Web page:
In the spring of 1877, Lehmann and the Comanches attacked buffalo hunters on the high plains of Texas. Lehmann was wounded by hunters in a surprise attack on the Indian camp at Yellow House Canyon (present-day Lubbock, Texas) on March 18, 1877, the last major fight between Indians and non-Indians in Texas.
In July 1877, Comanche chief Quanah Parker, who had successfully negotiated the surrender of the last fighting Comanches in 1875, was sent in search of the renegades. Herman Lehmann was among the group that Quanah found camped on the Pecos River in eastern New Mexico. Quanah persuaded them to quit fighting and come to the Indian reservation near Fort Sill, Indian Territory (in present-day Oklahoma). While Lehmann initially refused to go to the reservation, he later followed at Quanah's request.
Return and adjustment
Herman Lehmann lived with Quanah Parker’s family on the Kiowa-Comanche reservation in 1877-78. Several people took notice of the white boy living among the Indians. However, Lehmann's mother never gave up believing that she would one day see her son again. She questioned Colonel Mackenzie, the commanding officer of Fort Sill, whether there were any blue eyed boys on the reservation. He said yes; however, the description led them to believe that this was not her boy. Nevertheless, she requested that the boy be brought to her.
In April 1878, Lt. Col. John W. Davidson ordered that Lehmann be sent under guard to his family in Texas. Five soldiers and a driver escorted Lehmann on a four-mule-drawn ambulance to Loyal Valley in Mason County, Texas. Lehmann arrived in Loyal Valley with an escort of soldiers on May 12, 1878, eight years after his capture. The people of Loyal Valley gathered to see the captive boy brought home. Upon his arrival, neither he nor his mother recognized one another. Lehmann had long believed his family dead, for the Apache had shown him proof during his time of transition to their way of life. It was his sister who found a scar on his arm, which had been caused by her when they were playing with a hatchet. His family surrounded him welcoming him home and the distant memories began to come back. Hearing someone repeat "Herman", he thought that sounded familiar and then realized it was his own name.
At first, he was sullen and wanted nothing to do with his mother and siblings. As he put it, "I was an Indian, and I did not like them because they were palefaces." Lehmann's readjustment to his original culture was slow and painful. He rejected food offered, and was unaccustomed to sleeping in a bed.
Herman Lehmann’s first memoir, written with the assistance of Jonathan H. Jones, was published in 1899 under the title A Condensed History of the Apache and Comanche Indian Tribes for Amusement and General Knowledge (also known as Indianology). Lehmann hated this book for he felt Jonathan had taken liberty to fluff it up a bit.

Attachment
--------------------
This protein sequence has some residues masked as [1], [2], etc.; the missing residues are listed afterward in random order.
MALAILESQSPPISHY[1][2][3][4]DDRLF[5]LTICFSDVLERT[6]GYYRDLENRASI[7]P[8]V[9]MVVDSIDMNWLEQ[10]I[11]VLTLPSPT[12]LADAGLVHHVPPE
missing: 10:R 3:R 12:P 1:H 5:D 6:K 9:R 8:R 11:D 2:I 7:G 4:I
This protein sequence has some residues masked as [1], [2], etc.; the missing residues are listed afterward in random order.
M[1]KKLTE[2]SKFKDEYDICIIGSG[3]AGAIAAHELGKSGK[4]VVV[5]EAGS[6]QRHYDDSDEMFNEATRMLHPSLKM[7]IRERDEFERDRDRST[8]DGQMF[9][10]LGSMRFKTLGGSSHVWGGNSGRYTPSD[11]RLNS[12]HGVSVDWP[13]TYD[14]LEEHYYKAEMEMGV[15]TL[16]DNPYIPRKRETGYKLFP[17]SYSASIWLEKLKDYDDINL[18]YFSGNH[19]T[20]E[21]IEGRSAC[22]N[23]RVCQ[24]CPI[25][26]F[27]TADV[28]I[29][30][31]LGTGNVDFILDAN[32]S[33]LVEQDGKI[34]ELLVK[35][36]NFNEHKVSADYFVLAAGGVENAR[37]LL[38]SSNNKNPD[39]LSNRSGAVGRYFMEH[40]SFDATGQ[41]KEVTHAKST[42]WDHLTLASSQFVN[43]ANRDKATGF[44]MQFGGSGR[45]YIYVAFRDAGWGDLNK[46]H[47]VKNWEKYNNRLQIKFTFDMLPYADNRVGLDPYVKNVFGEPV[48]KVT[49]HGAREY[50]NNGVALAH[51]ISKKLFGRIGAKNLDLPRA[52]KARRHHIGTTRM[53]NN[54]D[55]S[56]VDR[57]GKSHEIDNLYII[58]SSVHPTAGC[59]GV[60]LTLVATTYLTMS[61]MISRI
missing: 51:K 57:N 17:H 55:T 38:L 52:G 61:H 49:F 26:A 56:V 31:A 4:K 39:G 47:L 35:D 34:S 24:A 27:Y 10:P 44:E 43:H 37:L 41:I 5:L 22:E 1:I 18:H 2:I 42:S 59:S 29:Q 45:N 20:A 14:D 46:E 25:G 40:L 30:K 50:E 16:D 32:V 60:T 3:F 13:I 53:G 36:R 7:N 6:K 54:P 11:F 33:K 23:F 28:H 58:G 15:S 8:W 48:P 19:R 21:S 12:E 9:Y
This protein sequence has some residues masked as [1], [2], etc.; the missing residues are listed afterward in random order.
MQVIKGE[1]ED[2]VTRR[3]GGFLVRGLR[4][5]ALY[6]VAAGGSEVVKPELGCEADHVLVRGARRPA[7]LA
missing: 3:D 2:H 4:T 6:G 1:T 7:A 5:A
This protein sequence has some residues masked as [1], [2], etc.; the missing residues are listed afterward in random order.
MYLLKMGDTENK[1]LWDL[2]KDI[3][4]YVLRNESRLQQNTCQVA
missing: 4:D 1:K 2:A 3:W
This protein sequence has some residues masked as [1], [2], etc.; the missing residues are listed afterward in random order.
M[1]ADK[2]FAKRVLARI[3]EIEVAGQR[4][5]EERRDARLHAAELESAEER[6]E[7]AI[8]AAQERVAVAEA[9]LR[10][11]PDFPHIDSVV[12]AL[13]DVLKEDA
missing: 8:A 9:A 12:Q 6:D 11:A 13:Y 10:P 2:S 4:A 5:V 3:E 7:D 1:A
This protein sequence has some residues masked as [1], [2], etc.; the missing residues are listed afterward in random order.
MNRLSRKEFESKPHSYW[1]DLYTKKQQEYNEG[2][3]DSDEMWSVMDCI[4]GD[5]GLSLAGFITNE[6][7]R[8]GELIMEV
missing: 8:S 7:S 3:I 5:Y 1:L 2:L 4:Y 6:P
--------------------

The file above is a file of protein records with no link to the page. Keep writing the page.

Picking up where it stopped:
Throughout his life, Herman Lehmann drifted between two very different cultures. Lehmann was a very popular figure in southwestern Oklahoma and the Texas Hill Country, appearing at county fairs and rodeos. To thrill audiences, such as he did in 1925 at the Old Settlers Reunion in Mason County, he would chase a calf around an arena, kill it with arrows, jump off his horse, cut out the calf’s liver, and eat it raw.
His second autobiography, Nine Years Among the Indians (1927, edited by J. Marvin Hunter) was at the request of Lehmann. He requested that this time the book be written just as he told it. It is one of the finest captivity narratives in American literature, according to J. Frank Dobie.
Herman Lehmann’s story also inspired Mason County native Fred Gipson’s novel Savage Sam, a sequel to Old Yeller.
Personal life and death
They left Texas and moved back to Indian Territory in 1900 to be close to his Apache and Comanche friends.
On August 26, 1901, Quanah Parker provided a legal affidavit verifying Lehman's life as his adopted son 1877–1878. On May 29, 1908, the United States Congress authorized the United States Secretary of the Interior to allot Lehmann, as an adopted member of the Comanche nation, one hundred and sixty acres of Oklahoma land. Lehman chose a site near Grandfield and moved there in 1910. He later deeded some of the property over for a school.
Lehmann died on February 2, 1932, in Loyal Valley, where he is buried next to his mother and stepfather in the cemetery next to the old Loyal Valley one-room school house.